Most people do everything they can to avoid mosquitoes, ticks, fleas and other blood-sucking creatures and want nothing to do with any exotic Amazonian bacteria, but occasionally there comes an adventurous academic like MSU professor Ryan Jones.
Jones began working at MSU in 2013 as an assistant research professor in the Department of Land Resources and Environmental Sciences. “I sort of became interested in microbiology by accident,” Jones said. His research was originally in the field of biology studying parrots and songbirds. He went on to attend graduate school where he learned how to generate and analyze DNA sequence data. Prior to coming to MSU, he worked in a genetics lab at the University of Colorado, where he studied the bacterial communities living inside fleas. This eventually led Jones to be considered a microbiologist, due to his growing experience in the field. However, he said: “I really consider myself an evolutionary geneticist / community ecologist who happens to study microbes.”
On a mission to see how the bacterial composition in insects reacts with disease-causing pathogens in Peru’s Loreto region, Jones is headed to South America for a four-week expedition supported by a $18,000 grant from the National Geographic Society. The Loreto region covers the vast majority of Peru’s Amazon territory. Jones hopes to return with anywhere between 5,000 and 10,000 samples of insects to ensure the research conducted represents a wide range of both geographical locations and insect species. Following the collection of samples and selection of the group of samples to be researched, high-throughput DNA sequencing will be used to sequence the 50,000 to 100,000 bacterial DNA sequences to be found in each sample insect.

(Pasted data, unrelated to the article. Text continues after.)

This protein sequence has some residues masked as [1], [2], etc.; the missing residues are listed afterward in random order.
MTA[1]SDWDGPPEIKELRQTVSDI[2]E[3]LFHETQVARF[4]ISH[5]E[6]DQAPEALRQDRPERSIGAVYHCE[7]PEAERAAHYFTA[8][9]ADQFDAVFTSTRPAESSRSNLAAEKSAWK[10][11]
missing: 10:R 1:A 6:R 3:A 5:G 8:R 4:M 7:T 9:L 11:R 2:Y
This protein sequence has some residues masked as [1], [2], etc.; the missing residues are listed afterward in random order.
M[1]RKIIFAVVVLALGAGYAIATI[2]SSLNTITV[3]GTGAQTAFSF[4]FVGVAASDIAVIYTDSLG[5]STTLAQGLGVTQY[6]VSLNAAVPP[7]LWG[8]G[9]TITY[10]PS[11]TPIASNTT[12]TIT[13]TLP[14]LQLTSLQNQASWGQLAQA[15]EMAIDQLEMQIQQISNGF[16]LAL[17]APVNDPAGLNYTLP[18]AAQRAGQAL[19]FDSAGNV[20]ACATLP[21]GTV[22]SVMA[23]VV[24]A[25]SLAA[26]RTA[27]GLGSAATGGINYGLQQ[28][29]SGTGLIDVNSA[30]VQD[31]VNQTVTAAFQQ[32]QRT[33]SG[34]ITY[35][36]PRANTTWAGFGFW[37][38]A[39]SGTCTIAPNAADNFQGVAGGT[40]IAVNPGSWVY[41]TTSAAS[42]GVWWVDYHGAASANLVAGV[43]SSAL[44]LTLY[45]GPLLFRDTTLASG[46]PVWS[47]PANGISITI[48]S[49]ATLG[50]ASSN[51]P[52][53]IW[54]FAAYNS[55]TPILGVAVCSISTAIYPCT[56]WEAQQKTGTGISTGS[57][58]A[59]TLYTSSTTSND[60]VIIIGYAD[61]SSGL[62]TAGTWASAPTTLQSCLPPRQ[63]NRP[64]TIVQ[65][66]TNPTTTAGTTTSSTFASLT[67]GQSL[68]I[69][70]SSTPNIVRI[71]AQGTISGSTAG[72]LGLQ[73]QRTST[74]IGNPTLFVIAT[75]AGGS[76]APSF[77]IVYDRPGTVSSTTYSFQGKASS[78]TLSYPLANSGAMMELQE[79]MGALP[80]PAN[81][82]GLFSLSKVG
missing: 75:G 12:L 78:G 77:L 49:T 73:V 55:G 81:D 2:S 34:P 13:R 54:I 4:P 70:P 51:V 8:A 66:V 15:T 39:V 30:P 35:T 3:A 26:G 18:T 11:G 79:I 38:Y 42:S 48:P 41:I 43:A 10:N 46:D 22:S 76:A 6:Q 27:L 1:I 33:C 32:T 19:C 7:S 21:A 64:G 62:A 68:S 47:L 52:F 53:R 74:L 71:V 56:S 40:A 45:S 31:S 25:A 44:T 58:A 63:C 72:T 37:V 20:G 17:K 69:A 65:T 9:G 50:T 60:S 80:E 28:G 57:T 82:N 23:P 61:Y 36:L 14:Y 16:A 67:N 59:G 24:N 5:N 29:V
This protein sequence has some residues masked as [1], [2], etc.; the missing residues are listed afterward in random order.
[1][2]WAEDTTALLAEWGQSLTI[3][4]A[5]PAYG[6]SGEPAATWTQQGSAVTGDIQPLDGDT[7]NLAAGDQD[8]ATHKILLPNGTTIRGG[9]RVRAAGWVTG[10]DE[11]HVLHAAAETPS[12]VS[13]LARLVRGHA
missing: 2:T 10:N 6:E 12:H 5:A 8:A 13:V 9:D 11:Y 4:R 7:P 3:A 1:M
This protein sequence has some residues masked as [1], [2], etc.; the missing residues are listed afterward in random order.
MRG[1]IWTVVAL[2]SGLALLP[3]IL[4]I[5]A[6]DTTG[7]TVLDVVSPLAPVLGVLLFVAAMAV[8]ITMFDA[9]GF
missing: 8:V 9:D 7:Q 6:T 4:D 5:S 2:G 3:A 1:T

Using this method, Jones and graduate student Nick Pinkham will analyze how the non-harmful bacteria living inside insects impacts their ability to spread diseases. “We’ll be working to determine the effects of biogeography on microbial community composition, and to assess the relationship between microbial community composition with the presence of specific disease-causing agents,” Jones said. “If we see a disease that’s prevalent in one area or another, we might find a correlation with bacteria that is present in the insect sample from that area. For example, other studies have shown that certain bacteria will limit the ability of mosquitoes to spread dengue.” The research will ideally help in the prediction of where diseases are likely to spring up and spread.
In addition to his research trip, Jones will be taking students to the Amazon for two weeks this summer as part of his summer course on tropical diseases.